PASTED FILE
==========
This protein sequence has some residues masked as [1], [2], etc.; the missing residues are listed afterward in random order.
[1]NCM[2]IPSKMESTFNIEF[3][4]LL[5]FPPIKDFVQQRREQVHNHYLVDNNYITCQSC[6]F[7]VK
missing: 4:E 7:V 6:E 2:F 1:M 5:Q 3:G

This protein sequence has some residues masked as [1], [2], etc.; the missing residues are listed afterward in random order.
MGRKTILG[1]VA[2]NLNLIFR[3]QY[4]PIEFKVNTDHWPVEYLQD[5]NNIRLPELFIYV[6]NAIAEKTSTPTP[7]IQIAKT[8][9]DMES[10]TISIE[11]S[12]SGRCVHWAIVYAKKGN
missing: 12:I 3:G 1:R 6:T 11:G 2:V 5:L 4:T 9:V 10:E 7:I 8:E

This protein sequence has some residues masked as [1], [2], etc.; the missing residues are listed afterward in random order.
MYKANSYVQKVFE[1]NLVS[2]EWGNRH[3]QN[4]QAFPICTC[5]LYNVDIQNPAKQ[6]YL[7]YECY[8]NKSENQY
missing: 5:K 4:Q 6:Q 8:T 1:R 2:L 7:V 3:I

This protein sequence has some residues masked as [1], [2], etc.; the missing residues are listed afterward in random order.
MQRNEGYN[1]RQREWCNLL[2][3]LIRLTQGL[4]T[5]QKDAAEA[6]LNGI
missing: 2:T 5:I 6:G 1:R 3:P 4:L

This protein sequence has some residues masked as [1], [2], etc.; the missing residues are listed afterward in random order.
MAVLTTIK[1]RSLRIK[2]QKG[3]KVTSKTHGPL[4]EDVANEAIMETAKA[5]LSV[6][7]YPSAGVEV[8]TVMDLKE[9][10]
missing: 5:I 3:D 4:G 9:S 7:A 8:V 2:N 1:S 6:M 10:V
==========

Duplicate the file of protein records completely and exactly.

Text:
This protein sequence has some residues masked as [1], [2], etc.; the missing residues are listed afterward in random order.
[1]NCM[2]IPSKMESTFNIEF[3][4]LL[5]FPPIKDFVQQRREQVHNHYLVDNNYITCQSC[6]F[7]VK
missing: 4:E 7:V 6:E 2:F 1:M 5:Q 3:G

This protein sequence has some residues masked as [1], [2], etc.; the missing residues are listed afterward in random order.
MGRKTILG[1]VA[2]NLNLIFR[3]QY[4]PIEFKVNTDHWPVEYLQD[5]NNIRLPELFIYV[6]NAIAEKTSTPTP[7]IQIAKT[8][9]DMES[10]TISIE[11]S[12]SGRCVHWAIVYAKKGN
missing: 12:I 3:G 1:R 6:T 11:G 2:V 5:L 4:T 9:V 10:E 7:I 8:E

This protein sequence has some residues masked as [1], [2], etc.; the missing residues are listed afterward in random order.
MYKANSYVQKVFE[1]NLVS[2]EWGNRH[3]QN[4]QAFPICTC[5]LYNVDIQNPAKQ[6]YL[7]YECY[8]NKSENQY
missing: 5:K 4:Q 6:Q 8:T 1:R 2:L 7:V 3:I

This protein sequence has some residues masked as [1], [2], etc.; the missing residues are listed afterward in random order.
MQRNEGYN[1]RQREWCNLL[2][3]LIRLTQGL[4]T[5]QKDAAEA[6]LNGI
missing: 2:T 5:I 6:G 1:R 3:P 4:L

This protein sequence has some residues masked as [1], [2], etc.; the missing residues are listed afterward in random order.
MAVLTTIK[1]RSLRIK[2]QKG[3]KVTSKTHGPL[4]EDVANEAIMETAKA[5]LSV[6][7]YPSAGVEV[8]TVMDLKE[9][10]
missing: 5:I 3:D 4:G 9:S 7:A 8:V 2:N 1:S 6:M 10:V